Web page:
Many enjoy leaving offerings out. It can be an extra plate of food left at the table or outdoors. The fairies especially enjoy sweets like honey and cakes or breads. You can also adorn your altar or tables with apples, the fruit of Samhain, or pumpkins, gourds, corn, turnips, acorns, sage, autumn leaves such as Oak… You may leave them outside under your favorite tree as an offering as well. Make it as personal and creative as you wish. Even though the spirits don’t physically eat, they take in the essence of the food. =^_~= I believe with Halloween, while candy has become a major focus in America, it does have its roots in offerings of the ancient past.
Crystals and stones are wonderful to have out or give as offerings as well. Some crystals associated with Samhain are: smoky quartz, obsidian, jet, fairy quartz (also called spirit quartz,) onyx. I think some of the orange stones are great too, such as carnelian.
Samhain is also the most powerful time for letting go. We embark upon the descent within our souls; looking within, facing the shadow aspects of our psyche, learning what we need to and letting the rest go to start anew, rebirth ourselves. One can call upon the spirits of our loved ones and ancestors for extra support or assistance during this process. (Always surround yourself in white light or violet light and ask, pray for Divine protection first) It is a great time to release negativity and negative energies we may have accumulated in our energy fields. Samhain is also an ideal time for forgiving and healing broken relationships, at least for making peace within ourselves and our hearts. The cosmos is very supportive of this process at this time.
In addition, you may wish to reflect upon how far you have come, how much you have grown and put your intentions out there as to what you wish to cultivate for the upcoming year. (Just as many write New Year’s Resolutions the end of December)
I am not sure where the scary aspect comes in with devils and all that… But one of my *feelings* is that over time as the Christian church deemed these practices unacceptable, the concept of honoring and communicating with the dead was considered evil or scary. So it was more fear of the unknown- lack of being connected to our roots & the Divine, a lack of understanding knowledge combined with the fear the church instilled into many people. Personally, I think many in America here that are obsessed with devils, ultimate scare, gore and candy o.d. are missing the big picture. Some chills and scares… ok yes. Tis fun to sit around the fire and tell ghost stories. (Except none of those killed babysitter ones- thank you friends in my childhood-LOL) I have read it was acceptable for the Celts to engage in mischief and play practical jokes on this night. Partially because they viewed it as a psychological release before the onset of the dark and cold winter.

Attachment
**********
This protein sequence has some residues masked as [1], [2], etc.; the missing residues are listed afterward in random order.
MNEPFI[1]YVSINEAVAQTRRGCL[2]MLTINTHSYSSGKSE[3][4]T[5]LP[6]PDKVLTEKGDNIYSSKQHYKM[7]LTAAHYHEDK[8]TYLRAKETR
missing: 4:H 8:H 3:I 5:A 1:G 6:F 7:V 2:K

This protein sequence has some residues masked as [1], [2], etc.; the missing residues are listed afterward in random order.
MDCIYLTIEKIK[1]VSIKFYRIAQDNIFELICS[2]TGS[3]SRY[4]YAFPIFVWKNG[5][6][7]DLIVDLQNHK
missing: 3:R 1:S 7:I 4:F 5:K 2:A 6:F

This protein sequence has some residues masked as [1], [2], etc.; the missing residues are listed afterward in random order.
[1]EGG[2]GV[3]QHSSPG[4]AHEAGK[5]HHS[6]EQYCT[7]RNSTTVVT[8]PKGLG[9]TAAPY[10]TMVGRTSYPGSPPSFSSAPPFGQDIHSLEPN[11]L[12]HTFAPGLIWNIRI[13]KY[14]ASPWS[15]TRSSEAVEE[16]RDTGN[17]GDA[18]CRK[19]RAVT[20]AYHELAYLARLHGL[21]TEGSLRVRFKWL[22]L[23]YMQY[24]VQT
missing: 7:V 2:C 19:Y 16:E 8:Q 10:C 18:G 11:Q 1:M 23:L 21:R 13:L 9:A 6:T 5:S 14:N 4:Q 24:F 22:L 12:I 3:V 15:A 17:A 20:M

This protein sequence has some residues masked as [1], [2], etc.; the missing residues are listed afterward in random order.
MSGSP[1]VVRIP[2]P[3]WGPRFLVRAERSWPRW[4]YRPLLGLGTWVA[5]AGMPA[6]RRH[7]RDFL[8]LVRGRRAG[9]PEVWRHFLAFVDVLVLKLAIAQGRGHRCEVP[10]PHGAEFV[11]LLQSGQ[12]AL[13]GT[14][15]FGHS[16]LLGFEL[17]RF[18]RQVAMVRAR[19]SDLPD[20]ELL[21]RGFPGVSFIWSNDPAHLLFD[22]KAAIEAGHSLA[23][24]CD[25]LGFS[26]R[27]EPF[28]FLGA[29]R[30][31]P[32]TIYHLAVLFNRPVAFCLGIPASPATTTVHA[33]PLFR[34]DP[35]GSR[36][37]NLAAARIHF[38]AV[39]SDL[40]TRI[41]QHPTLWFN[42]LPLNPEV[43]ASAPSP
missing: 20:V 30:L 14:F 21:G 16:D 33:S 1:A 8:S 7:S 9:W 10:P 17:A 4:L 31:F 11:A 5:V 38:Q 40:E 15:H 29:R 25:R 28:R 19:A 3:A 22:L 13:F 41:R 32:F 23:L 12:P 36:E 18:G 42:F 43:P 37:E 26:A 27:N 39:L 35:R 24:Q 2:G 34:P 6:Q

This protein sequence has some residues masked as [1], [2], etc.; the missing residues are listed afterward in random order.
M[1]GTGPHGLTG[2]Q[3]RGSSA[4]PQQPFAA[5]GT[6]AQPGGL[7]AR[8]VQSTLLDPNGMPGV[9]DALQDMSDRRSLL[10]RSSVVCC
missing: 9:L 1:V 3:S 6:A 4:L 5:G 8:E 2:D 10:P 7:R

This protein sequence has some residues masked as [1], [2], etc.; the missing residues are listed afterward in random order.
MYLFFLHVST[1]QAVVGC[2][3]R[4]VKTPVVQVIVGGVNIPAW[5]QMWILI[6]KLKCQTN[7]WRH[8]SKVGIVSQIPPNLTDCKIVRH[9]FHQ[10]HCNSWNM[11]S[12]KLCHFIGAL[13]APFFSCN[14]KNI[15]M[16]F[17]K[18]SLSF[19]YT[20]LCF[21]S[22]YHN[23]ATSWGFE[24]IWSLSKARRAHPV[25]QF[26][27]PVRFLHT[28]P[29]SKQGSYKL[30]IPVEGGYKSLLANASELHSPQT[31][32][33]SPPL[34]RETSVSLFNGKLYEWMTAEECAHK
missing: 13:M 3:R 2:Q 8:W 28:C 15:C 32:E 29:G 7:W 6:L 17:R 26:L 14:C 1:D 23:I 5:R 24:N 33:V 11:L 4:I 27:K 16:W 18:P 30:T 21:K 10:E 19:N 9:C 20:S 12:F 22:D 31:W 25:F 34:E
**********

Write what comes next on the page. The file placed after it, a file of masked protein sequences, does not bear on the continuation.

Whether you choose to call it Samhain, All Hallow’s Eve, Halloween, All Souls Day... remember you are partaking in a mystical festival that has a historical lineage of more than 6,000 years- possibly being older than that! Honor this night, and all of those who have gone before us, the spirits, yourself. Enjoy this truly magickal time and be safe! Choose to stay centered in peace, love, gratitude and light.
A wonderful book to read about the history and customs of Samhain/Halloween is “Halloween” by Silver Ravenwolf. It is full of fascinating information, customs, rituals, spells, recipes and activities. I am including her recipe for Witches Brew below.
Witches Brew ♥
1gallon apple cider (love)
One orange (love)
One apple (love, wisdom, knowledge, health)
3 cinnamon sticks (love and psychic powers)
1/8 tsp. nutmeg (fidelity)
One handful rose petals (love) -You can also use dried rosebuds-
One big pot
Pour the apple cider into a large kettle. Peel the orange and squeeze its juice into cider, discarding the pulp. Tear the orange peel into 1-inch strips, and add to mixture. Core apple and cut into ¼ inch slices. Add to mixture. Break the cinnamon sticks in half and add to mixture. Add nutmeg. Warm over low heat for 2 hours. Do not bring to a boil. Stir often, saying:
From the moon to the vine
From the vine to the fruit
From the fruit to this brew
May the Goddess (or Lady) send her blessings
May the God (or Lord) grant your desires
Serve warm in your favorite punch bowl and sprinkle with rose petals.